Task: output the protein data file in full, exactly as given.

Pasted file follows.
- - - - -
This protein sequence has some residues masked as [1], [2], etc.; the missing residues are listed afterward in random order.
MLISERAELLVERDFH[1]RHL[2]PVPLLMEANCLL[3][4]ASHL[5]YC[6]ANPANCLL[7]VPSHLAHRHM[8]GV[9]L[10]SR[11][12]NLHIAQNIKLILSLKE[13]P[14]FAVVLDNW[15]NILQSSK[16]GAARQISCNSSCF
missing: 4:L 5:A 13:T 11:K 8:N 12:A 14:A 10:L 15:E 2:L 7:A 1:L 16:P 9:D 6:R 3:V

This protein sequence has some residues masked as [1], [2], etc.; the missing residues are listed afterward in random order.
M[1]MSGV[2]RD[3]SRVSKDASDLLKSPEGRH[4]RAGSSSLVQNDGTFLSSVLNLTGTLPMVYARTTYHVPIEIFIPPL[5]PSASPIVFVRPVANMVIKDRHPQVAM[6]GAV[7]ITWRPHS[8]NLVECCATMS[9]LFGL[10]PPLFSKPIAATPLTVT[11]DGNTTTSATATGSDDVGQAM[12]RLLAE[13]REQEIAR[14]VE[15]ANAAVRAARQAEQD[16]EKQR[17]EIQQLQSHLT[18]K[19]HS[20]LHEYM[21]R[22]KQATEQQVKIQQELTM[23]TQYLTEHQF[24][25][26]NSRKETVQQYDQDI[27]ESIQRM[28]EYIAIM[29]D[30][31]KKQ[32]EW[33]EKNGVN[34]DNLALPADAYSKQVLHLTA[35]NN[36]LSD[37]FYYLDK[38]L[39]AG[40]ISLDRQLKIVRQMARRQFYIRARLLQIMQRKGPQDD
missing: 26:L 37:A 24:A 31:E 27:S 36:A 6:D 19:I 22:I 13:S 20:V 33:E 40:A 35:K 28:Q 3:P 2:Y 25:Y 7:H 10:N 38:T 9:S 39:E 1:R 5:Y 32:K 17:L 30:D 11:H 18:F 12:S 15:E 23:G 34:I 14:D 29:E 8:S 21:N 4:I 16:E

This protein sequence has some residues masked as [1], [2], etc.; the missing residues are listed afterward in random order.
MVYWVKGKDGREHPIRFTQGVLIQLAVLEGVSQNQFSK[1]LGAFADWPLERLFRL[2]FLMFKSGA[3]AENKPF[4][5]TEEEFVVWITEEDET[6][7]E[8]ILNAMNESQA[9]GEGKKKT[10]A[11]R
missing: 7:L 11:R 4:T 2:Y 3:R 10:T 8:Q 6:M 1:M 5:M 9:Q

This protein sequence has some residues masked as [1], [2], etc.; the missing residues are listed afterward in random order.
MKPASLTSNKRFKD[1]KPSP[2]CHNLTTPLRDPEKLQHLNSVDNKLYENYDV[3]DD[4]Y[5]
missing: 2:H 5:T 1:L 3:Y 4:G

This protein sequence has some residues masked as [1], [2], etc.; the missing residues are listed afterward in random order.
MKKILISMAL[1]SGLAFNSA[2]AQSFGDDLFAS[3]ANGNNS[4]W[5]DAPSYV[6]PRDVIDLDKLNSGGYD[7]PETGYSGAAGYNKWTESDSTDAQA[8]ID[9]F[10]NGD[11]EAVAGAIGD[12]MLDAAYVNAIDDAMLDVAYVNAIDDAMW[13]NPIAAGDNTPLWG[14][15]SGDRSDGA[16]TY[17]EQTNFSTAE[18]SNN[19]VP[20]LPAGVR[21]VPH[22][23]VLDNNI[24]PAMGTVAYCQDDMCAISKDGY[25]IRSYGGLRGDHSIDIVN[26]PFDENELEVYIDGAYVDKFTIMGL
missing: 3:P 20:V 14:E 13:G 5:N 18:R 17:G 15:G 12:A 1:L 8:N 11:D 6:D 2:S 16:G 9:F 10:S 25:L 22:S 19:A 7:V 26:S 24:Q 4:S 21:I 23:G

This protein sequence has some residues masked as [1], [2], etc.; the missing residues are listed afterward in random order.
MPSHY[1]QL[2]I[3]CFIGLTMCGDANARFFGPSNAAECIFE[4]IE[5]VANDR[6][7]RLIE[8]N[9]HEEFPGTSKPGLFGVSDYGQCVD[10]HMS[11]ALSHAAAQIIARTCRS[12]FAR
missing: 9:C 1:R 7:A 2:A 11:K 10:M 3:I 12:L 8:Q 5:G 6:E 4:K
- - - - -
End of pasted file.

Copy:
This protein sequence has some residues masked as [1], [2], etc.; the missing residues are listed afterward in random order.
MLISERAELLVERDFH[1]RHL[2]PVPLLMEANCLL[3][4]ASHL[5]YC[6]ANPANCLL[7]VPSHLAHRHM[8]GV[9]L[10]SR[11][12]NLHIAQNIKLILSLKE[13]P[14]FAVVLDNW[15]NILQSSK[16]GAARQISCNSSCF
missing: 4:L 5:A 13:T 11:K 8:N 12:A 14:A 10:L 15:E 2:L 7:A 1:L 16:P 9:D 6:R 3:V

This protein sequence has some residues masked as [1], [2], etc.; the missing residues are listed afterward in random order.
M[1]MSGV[2]RD[3]SRVSKDASDLLKSPEGRH[4]RAGSSSLVQNDGTFLSSVLNLTGTLPMVYARTTYHVPIEIFIPPL[5]PSASPIVFVRPVANMVIKDRHPQVAM[6]GAV[7]ITWRPHS[8]NLVECCATMS[9]LFGL[10]PPLFSKPIAATPLTVT[11]DGNTTTSATATGSDDVGQAM[12]RLLAE[13]REQEIAR[14]VE[15]ANAAVRAARQAEQD[16]EKQR[17]EIQQLQSHLT[18]K[19]HS[20]LHEYM[21]R[22]KQATEQQVKIQQELTM[23]TQYLTEHQF[24][25][26]NSRKETVQQYDQDI[27]ESIQRM[28]EYIAIM[29]D[30][31]KKQ[32]EW[33]EKNGVN[34]DNLALPADAYSKQVLHLTA[35]NN[36]LSD[37]FYYLDK[38]L[39]AG[40]ISLDRQLKIVRQMARRQFYIRARLLQIMQRKGPQDD
missing: 26:L 37:A 24:A 31:E 27:S 36:A 6:D 19:I 22:I 13:S 20:V 33:E 40:A 35:K 28:Q 3:P 2:Y 25:Y 7:H 10:N 38:T 9:S 39:E 1:R 5:Y 32:K 17:L 30:D 11:H 18:F 12:S 15:E 23:G 34:I 14:D 29:E 8:S 21:N 4:I 16:E

This protein sequence has some residues masked as [1], [2], etc.; the missing residues are listed afterward in random order.
MVYWVKGKDGREHPIRFTQGVLIQLAVLEGVSQNQFSK[1]LGAFADWPLERLFRL[2]FLMFKSGA[3]AENKPF[4][5]TEEEFVVWITEEDET[6][7]E[8]ILNAMNESQA[9]GEGKKKT[10]A[11]R
missing: 7:L 11:R 4:T 2:Y 3:R 10:T 8:Q 6:M 1:M 5:M 9:Q

This protein sequence has some residues masked as [1], [2], etc.; the missing residues are listed afterward in random order.
MKPASLTSNKRFKD[1]KPSP[2]CHNLTTPLRDPEKLQHLNSVDNKLYENYDV[3]DD[4]Y[5]
missing: 2:H 5:T 1:L 3:Y 4:G

This protein sequence has some residues masked as [1], [2], etc.; the missing residues are listed afterward in random order.
MKKILISMAL[1]SGLAFNSA[2]AQSFGDDLFAS[3]ANGNNS[4]W[5]DAPSYV[6]PRDVIDLDKLNSGGYD[7]PETGYSGAAGYNKWTESDSTDAQA[8]ID[9]F[10]NGD[11]EAVAGAIGD[12]MLDAAYVNAIDDAMLDVAYVNAIDDAMW[13]NPIAAGDNTPLWG[14][15]SGDRSDGA[16]TY[17]EQTNFSTAE[18]SNN[19]VP[20]LPAGVR[21]VPH[22][23]VLDNNI[24]PAMGTVAYCQDDMCAISKDGY[25]IRSYGGLRGDHSIDIVN[26]PFDENELEVYIDGAYVDKFTIMGL
missing: 3:P 20:V 14:E 13:G 5:N 18:R 17:G 15:G 12:A 1:L 8:N 11:D 6:D 2:S 16:G 9:F 10:S 25:L 22:S 19:A 7:V 26:S 24:Q 4:S 21:I 23:G

This protein sequence has some residues masked as [1], [2], etc.; the missing residues are listed afterward in random order.
MPSHY[1]QL[2]I[3]CFIGLTMCGDANARFFGPSNAAECIFE[4]IE[5]VANDR[6][7]RLIE[8]N[9]HEEFPGTSKPGLFGVSDYGQCVD[10]HMS[11]ALSHAAAQIIARTCRS[12]FAR
missing: 9:C 1:R 7:A 2:A 11:K 10:M 3:I 12:L 8:Q 5:G 6:E 4:K